|Figure 1: (A-C) Clinical photographs of face, both hands and feet showing normal facial skin, bulbous enlargement of fingers and toes as well as enlargement of both ankles. Multiple skeletal radiographs (a-d) show extensive and symmetrical periosteal reaction (thin arrow) seen in the bones of bilateral forearms and legs, small bones of hands and feet. The periosteal reaction involved diaphysis, metaphysis as well as epiphysis of long bones. There was bulbous appearance (outlined arrow) of tips of fingers and toes due to increased soft tissue in that region|
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There are three clinical variants of PDP described: (i) Complete form, with pachydermia, clubbing and periostosis, (ii) incomplete form, with isolated periostosis and limited skin changes and (iii) fruste form, with predominant pachydermia and minimal periostosis. 
The disease starts at puberty, progresses variably to another 5-20 years and then remains stable. The disease course may be complicated by arthralgia, arthritis, and hemarthroses. A rare, but dreaded complication is myelofibrosis. Radiologically, there is periosteal new bone formation, the proliferation of soft tissues around tips of fingers and toes, acro-osteolysis and calcifications of ligaments and interosseous membranes.
The clinical diagnosis is considered after exclusion of different causes of secondary hypertrophic osteoarthropathy as well as acromegaly and confirmed with the help of a typical radiological appearance.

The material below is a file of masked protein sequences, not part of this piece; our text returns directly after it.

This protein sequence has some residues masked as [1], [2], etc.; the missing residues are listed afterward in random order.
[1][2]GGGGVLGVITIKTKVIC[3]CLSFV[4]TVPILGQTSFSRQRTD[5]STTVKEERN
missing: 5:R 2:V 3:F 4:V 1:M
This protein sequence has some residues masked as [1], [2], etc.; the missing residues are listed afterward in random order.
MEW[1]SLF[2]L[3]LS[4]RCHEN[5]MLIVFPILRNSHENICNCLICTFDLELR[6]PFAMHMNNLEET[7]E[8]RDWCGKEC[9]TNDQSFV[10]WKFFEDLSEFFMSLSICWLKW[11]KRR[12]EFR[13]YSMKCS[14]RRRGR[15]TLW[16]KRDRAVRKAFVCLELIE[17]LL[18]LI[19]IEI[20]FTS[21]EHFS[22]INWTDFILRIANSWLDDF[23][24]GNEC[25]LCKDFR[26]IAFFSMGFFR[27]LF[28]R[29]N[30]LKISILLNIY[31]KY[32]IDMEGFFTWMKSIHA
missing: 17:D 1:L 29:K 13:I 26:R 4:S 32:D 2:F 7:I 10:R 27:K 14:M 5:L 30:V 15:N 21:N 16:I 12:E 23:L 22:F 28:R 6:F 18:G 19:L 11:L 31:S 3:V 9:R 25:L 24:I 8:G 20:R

Although mostly sporadic, both autosomal dominant and recessive forms are described.  X-linked transmission or role of testosterone is also to be considered in view of skewed sex ratio (male:female = 9:1). Two prostaglandin pathway genes, namely, HPGD and SLCO2A1 are associated with this clinical condition.
Pathogenetic mechanisms  proposed are: (i) Proliferation of dermal and bone marrow fibroblast, (ii) diffuse dermal endothelial hyperplasia, (iii) partial occlusion of the vascular lumen, (iv) pericapillary lymphohistiocytic infiltration, (v) thickening of dermal collagens, (vi) elevated dermal sulfated glycosaminoglycans and proteoglycans, (vii) increased plasma levels of osteocalcin, endothelin-1, beta-thromboglobulin, platelet-derived growth factor, von Willebrand factor, vascular endothelial growth factor, (viii) high concentration of nuclear steroid receptors and low concentration of epidermal growth factor receptors.
These patients classically respond to nonsteroidal anti-inflammatory drugs. Intravenous zolendronic acid  is also used for symptomatic pain relief. On long term, they live a normal lifespan with not more than moderate disability.
Declaration of patient consent
The authors certify that they have obtained all appropriate patient consent forms. In the form the patient(s) has/have given his/her/their consent for his/her/their images and other clinical information to be reported in the journal. The patients understand that their names and initials will not be published and due efforts will be made to conceal their identity, but anonymity cannot be guaranteed.
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Conflicts of interest
There are no conflicts of interest.